Finally, I shared the proposal with some members of the Field, New Field and Kilmer LSCs, who are open to the idea, but want to know specifically how the merger would benefit Kilmer.
Having garnered generally positive feedback from some of the key players, it is now time to share this proposal with the most important people of all–the parents teachers, school staff and the community as a whole. Once again, I invite you to attend the community meeting that Principal Chad Adams is hosting to allow me to present the proposal formally. As I note above, the meeting will take place on Tuesday, August 30th, 7:00 p.m. at the Sullivan High School Auditorium, 6631 N Bosworth.
Needless to say, this proposal is not set in stone. I do not run the local schools nor set education policy. I am simply an alderman, who is continually looking for ways to improve our community.
Just yesterday, I relayed the news of the appointment of a dynamic, new principal at Stephen Gale Math and Science Academy. Rogers Park’s schools clearly are on the move and we must continue to fuel that forward momentum.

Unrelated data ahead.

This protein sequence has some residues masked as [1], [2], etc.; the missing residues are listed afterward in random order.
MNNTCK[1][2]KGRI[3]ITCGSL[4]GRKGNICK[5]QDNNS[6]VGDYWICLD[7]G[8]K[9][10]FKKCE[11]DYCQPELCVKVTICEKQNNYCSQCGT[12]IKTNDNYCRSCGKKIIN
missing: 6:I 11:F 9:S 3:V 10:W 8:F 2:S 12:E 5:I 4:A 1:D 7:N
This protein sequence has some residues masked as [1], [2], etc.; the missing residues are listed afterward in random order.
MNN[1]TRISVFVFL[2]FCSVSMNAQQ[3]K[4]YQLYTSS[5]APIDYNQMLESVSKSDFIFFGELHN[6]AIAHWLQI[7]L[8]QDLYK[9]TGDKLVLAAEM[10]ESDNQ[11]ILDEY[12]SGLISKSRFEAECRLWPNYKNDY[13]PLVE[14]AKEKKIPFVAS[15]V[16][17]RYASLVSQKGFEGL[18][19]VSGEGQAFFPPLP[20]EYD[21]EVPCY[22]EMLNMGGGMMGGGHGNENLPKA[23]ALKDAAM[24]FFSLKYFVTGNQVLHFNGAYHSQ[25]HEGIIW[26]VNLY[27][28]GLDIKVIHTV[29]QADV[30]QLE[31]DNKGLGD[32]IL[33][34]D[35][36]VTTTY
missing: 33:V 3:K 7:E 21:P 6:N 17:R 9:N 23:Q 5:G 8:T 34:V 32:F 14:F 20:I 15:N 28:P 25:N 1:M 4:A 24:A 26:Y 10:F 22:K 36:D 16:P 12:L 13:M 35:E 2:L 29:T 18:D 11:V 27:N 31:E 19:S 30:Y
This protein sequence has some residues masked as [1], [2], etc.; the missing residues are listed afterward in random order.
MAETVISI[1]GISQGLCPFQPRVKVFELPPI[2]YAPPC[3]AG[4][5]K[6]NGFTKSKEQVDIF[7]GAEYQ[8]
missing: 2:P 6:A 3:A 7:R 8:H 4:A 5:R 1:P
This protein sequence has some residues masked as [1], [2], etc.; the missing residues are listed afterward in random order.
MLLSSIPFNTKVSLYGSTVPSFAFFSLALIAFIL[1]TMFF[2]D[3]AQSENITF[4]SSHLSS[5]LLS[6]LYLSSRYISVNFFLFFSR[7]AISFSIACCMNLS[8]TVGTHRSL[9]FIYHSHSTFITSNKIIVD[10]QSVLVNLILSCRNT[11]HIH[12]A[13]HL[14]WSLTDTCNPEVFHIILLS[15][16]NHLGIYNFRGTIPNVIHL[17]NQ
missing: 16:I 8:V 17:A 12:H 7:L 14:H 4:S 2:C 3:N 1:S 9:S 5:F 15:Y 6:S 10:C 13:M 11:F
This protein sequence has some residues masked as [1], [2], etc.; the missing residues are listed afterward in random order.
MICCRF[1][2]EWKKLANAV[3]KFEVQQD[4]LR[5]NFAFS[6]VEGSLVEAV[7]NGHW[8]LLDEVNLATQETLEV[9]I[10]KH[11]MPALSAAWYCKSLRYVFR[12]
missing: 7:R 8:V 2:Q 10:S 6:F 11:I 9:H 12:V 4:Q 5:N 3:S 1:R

I know the proposal contains a lot of moving parts, but I believe in our schools and believe Rogers Park can become a community, in which every school offers quality education opportunities for children of all strengths and abilities. Change can often be intimidating. But when it comes to our children, we should not shy away from new, bold and innovative ideas to strengthen our schools and build our children’s futures.
I look forward to the community discussion and urge you to be a part of it.